I am not arguing that movies are halal or even justifying watching them. In my experience, like Br. Amad mentioned, 99% of Muslims seem to watch movies, and I have found in working and relating to youth that when you are able to take things from society which are a normal part of their life and relate them to Islam, it is far more effective than dropping H-bombs left and right on them. In my opinion this is part of what actually pushes people to exactly what you are talking about: Extreme liberal.

            Wa Allahu Ta’ala A’alam

            From now on I am only going to respond to comments relating to the article, such as arguing whether it is “Bu nu nu nu” or “Du nu nu nu” :)

  21. Farhan

    September 24, 2010 at 12:47 PM

    Batman: The Dark Knight, narrated by Warner Brothers. Hadith Dha’eef

    • elham

      September 24, 2010 at 7:21 PM

      Actually it should be Mawdu’ .i.e. fabricated as its fiction. Also narrators are Non-Muslim. You need to be brush-up on your Ijtihad.

  22. Mahmoud Sabha

    September 24, 2010 at 1:28 PM

    I remember once the brothers had a halaqa session with the youth about the movie when it first came out! its good to discuss this with some youth to help connect with them on their level.

  23. Alferdaws

    September 24, 2010 at 2:42 PM

    “As a Qur’an teacher and a halaqa leader for youth for many years, i can say confidently that i do see a lot of benefit in being able to connect everyday life and experiences to deen. I think you did an excellent job…even if we can learn something from batman.

  24. Verbage

    September 24, 2010 at 3:41 PM

    jazaki Allahu khayran, masha’Allah amazing article! :)

  25. Safaa

    September 24, 2010 at 3:47 PM

    Good work! I enjoyed reading this article, I just have one issue with it, or rather a small correction.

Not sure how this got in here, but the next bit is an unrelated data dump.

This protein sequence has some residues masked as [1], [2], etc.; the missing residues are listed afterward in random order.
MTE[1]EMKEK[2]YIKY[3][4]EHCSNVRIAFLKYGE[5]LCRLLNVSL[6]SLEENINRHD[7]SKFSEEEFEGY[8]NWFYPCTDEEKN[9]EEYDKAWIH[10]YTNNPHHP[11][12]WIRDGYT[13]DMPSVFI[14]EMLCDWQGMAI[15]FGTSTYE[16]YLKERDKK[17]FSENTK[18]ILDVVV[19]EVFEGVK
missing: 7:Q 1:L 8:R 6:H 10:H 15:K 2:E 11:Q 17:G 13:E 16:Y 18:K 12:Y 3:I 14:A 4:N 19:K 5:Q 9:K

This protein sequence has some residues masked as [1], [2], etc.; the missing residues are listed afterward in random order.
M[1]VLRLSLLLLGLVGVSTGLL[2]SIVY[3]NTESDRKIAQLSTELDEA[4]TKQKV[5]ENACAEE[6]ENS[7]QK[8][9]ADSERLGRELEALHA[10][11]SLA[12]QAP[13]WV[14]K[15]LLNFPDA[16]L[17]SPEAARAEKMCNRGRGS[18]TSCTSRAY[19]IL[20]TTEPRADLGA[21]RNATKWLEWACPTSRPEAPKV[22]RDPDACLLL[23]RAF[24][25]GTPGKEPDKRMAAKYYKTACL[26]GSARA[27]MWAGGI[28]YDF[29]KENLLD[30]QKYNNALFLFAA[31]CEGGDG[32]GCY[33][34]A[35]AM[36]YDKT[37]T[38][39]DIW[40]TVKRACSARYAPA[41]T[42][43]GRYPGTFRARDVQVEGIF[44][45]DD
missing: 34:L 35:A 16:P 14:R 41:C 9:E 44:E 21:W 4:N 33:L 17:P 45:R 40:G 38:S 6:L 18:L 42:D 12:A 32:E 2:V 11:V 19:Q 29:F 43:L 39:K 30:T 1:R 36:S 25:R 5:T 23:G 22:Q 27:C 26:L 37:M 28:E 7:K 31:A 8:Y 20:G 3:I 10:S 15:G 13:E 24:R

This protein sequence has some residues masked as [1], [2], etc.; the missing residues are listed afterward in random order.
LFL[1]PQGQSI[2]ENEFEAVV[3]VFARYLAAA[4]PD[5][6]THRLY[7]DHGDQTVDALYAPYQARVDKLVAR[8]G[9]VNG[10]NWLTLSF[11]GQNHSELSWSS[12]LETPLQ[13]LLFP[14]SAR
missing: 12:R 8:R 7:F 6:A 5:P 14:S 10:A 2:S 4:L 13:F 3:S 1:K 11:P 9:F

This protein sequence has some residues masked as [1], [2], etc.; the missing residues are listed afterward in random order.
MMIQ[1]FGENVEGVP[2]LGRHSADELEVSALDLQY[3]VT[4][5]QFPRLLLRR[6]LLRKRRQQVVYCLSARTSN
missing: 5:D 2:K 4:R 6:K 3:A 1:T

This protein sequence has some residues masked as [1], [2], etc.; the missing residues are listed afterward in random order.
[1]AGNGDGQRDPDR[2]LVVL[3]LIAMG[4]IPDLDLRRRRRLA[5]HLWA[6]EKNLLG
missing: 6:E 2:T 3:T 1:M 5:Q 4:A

The actual old school theme song was not “bu nu nu nu nu BATMAN!” But rather: “Na na na na na BATMAN!”

    JazakiAllahu khairn, good work

    • Nadya

      September 24, 2010 at 5:13 PM

      In all actuality, I believe it was “Du nu nu nu nu nu nu nu”

      Wa Allahu Ghafoorun Raheem.

  26. Adam

    September 24, 2010 at 5:52 PM

    JazakiAllahukhair for the nice analogy and reminder. …we need to give dawah to batman….once he accepts, he’d be good to go.

  27. vimaljacob

    September 24, 2010 at 6:02 PM

    im one of the biggest fans of batman ..
    (oh n for people who loved “the dark knight” … please watch the animated film “batman : under the red hood” to see an emotional touching movie about all tht batman stands for … n fair warning.. its a movie for adults .. not kids)
    n i really hate to spoil this for you …
    batman may go to church coz thers where his parents are buried but deep down he doesnt believe in god (well .. he doesnt want to believe) ….. he doesnt believe coz he cant understand why god would let a person like the joker be still alive …. batman’s own “rules” (no killing .. or other morally wrong activities) disable him from taking the joker’s life … BUT …
    deep down he also knows tht its a never ending war he is battling and tht thr must be a reason (or a being tht looks after him) why he still is alive given the fact he is only human and he manges to win battles against meta humans ..

    in the current batman series .. a couple of months ago batman was killed by the omega sanction (actually he goes back in time.. n is now suffering from amnesia .. as he travels through different era’s of time .. regaining his memory… a really exciting tale .. give it a looksie people) .. but considering his casebooks just before his death .. he writes about undergoing a procedure tht mimics death … so tht he could see the face of true evil … behind all the evil in the world .. n he would find it .. n beat it

  28. Ismail Kamdar

    September 24, 2010 at 11:59 PM

    This is the most hilarious commen tread I ever read. People taking Batman so seriously and personally. Argueing ovr his level of Ikhlaas.

    I want to burst out laughing.Take the lesson and move on! Too funny! :P

  29. Mohammad

    September 25, 2010 at 11:06 AM

    Assalamualaykum. SubhanAllah, we are belittling sins nowadays. By publishing articles like this, it seems we are justifying the watching of movies to get the good from them. We are exposing our sins! Fear Allah!

    As for those of you who are saying lighten up etc, fear Allah. This religion is not something to be taken lightly. Can we imagine the sahabaa or the salaf doing or saying things like this>?

    If you want to see what the scholars say about this, please refer to the link below. BarakaAllahufeekum.

    • Amad

      September 25, 2010 at 1:04 PM

      Islam-qa is not the one-stop authority center for all Muslims in the world. It’s one of many sites for fiqh.

  30. Mohammad

    September 25, 2010 at 1:51 PM

    I didn’t claim it was. But if you have scholars who are more knowledgeable who say that movies are fine and talking about sins is fine, please feel free to enlighten us. jazakaAllahkhayr. Wassalam.

    • Amatul Wadood

      September 26, 2010 at 1:00 AM